A better way to improve usage of cache without going through a lot of careful tuning is to keep actively accessed data together, and avoid touching lots of memory randomly.
My understanding (from my view somewhere in the bleachers) is that Parrot's garbage collection will provide both benefits.
Incidentally correcting a point you made in your original post, the importance of Parrot having lots of registers is not to make efficient use of cache. It is to avoid spending half of the time on stack operations (estimate quoted from my memory of elian's statement about what JVM and .NET do). In a register-poor environment, like x86, you come out even. In a register-rich environment you win big. (Yes, I know that x86 has lots of registers - but most are not visible to the programmer and the CPU doesn't always figure out how to use them well on the fly.)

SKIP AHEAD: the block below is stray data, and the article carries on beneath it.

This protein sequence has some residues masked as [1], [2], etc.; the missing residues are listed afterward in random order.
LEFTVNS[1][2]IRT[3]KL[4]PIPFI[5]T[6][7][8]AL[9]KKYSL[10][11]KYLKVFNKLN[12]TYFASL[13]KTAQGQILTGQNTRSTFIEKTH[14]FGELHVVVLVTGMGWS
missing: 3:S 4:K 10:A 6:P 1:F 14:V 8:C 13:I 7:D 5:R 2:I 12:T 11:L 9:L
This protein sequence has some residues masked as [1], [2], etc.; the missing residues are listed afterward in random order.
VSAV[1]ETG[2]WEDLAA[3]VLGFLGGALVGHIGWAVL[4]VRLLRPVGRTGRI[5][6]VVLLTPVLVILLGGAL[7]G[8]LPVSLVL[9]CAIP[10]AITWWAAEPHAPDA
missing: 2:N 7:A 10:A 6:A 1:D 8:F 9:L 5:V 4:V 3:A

Before someone pipes up and says that we should focus on x86, Parrot is hoping to survive well into the time when 32-bit computing is replaced by 64-bit for mass consumers. Both Intel and AMD have come out with 64-bit chips with far more registers available to the programmer than x86 has. That strongly suggests that the future of consumer computing will have lots of registers available. (Not a guarantee though, the way that I read the tea leaves is that Intel is hoping that addressing hacks like PAE will allow 32-bit computing to continue to dominate consumer desktops through the end of the decade. AMD wants us to switch earlier. I will be very interested to see which way game developers jump when their games start needing more then 2GB of RAM.)
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